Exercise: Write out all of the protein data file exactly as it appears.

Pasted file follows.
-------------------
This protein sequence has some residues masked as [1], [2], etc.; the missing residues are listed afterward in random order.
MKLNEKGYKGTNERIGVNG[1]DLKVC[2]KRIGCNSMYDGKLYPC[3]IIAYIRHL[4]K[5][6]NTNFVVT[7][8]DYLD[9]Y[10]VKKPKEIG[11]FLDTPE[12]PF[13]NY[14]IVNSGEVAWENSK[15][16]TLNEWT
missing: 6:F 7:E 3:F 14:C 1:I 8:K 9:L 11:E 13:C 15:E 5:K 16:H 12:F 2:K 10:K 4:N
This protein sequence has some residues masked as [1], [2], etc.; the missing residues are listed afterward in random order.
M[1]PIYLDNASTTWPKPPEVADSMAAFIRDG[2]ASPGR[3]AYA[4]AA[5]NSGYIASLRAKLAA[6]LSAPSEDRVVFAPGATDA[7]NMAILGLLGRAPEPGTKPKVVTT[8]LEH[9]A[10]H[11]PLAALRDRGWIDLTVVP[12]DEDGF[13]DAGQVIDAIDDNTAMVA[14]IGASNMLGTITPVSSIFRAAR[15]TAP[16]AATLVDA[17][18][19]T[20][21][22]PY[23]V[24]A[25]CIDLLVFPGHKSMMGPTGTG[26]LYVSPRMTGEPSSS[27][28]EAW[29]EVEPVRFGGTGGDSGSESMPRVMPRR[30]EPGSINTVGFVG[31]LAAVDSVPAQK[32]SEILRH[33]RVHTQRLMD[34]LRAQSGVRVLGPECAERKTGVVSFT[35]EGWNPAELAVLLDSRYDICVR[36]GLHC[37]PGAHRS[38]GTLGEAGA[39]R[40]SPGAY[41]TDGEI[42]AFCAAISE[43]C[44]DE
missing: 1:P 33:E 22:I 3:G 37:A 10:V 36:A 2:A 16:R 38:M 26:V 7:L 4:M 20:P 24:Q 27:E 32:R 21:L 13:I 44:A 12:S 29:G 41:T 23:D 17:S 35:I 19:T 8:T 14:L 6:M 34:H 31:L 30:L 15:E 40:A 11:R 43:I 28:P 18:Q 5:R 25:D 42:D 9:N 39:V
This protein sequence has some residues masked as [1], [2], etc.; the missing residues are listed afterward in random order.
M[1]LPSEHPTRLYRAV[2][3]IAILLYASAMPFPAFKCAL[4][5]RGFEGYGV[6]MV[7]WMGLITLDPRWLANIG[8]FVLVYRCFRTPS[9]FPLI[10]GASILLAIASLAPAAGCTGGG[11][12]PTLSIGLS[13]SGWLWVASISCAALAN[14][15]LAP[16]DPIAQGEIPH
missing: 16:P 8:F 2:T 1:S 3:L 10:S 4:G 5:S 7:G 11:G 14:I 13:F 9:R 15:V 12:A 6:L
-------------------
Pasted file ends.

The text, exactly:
This protein sequence has some residues masked as [1], [2], etc.; the missing residues are listed afterward in random order.
MKLNEKGYKGTNERIGVNG[1]DLKVC[2]KRIGCNSMYDGKLYPC[3]IIAYIRHL[4]K[5][6]NTNFVVT[7][8]DYLD[9]Y[10]VKKPKEIG[11]FLDTPE[12]PF[13]NY[14]IVNSGEVAWENSK[15][16]TLNEWT
missing: 6:F 7:E 3:F 14:C 1:I 8:K 9:L 11:E 13:C 15:E 5:K 16:H 12:F 2:K 10:K 4:N
This protein sequence has some residues masked as [1], [2], etc.; the missing residues are listed afterward in random order.
M[1]PIYLDNASTTWPKPPEVADSMAAFIRDG[2]ASPGR[3]AYA[4]AA[5]NSGYIASLRAKLAA[6]LSAPSEDRVVFAPGATDA[7]NMAILGLLGRAPEPGTKPKVVTT[8]LEH[9]A[10]H[11]PLAALRDRGWIDLTVVP[12]DEDGF[13]DAGQVIDAIDDNTAMVA[14]IGASNMLGTITPVSSIFRAAR[15]TAP[16]AATLVDA[17][18][19]T[20][21][22]PY[23]V[24]A[25]CIDLLVFPGHKSMMGPTGTG[26]LYVSPRMTGEPSSS[27][28]EAW[29]EVEPVRFGGTGGDSGSESMPRVMPRR[30]EPGSINTVGFVG[31]LAAVDSVPAQK[32]SEILRH[33]RVHTQRLMD[34]LRAQSGVRVLGPECAERKTGVVSFT[35]EGWNPAELAVLLDSRYDICVR[36]GLHC[37]PGAHRS[38]GTLGEAGA[39]R[40]SPGAY[41]TDGEI[42]AFCAAISE[43]C[44]DE
missing: 1:P 33:E 22:I 3:G 37:A 10:V 36:A 2:A 16:R 38:M 26:V 7:L 4:M 20:P 24:Q 27:E 32:R 21:L 13:I 44:A 12:S 29:G 41:T 23:D 17:S 35:I 19:T 8:T 14:L 6:M 34:H 31:L 30:L 15:E 40:A 11:R 43:I 28:P 18:Q 5:R 25:D 42:D 9:N 39:V
This protein sequence has some residues masked as [1], [2], etc.; the missing residues are listed afterward in random order.
M[1]LPSEHPTRLYRAV[2][3]IAILLYASAMPFPAFKCAL[4][5]RGFEGYGV[6]MV[7]WMGLITLDPRWLANIG[8]FVLVYRCFRTPS[9]FPLI[10]GASILLAIASLAPAAGCTGGG[11][12]PTLSIGLS[13]SGWLWVASISCAALAN[14][15]LAP[16]DPIAQGEIPH
missing: 16:P 8:F 2:T 1:S 3:L 10:S 4:G 5:S 7:G 11:G 14:I 13:F 9:R 15:V 12:A 6:L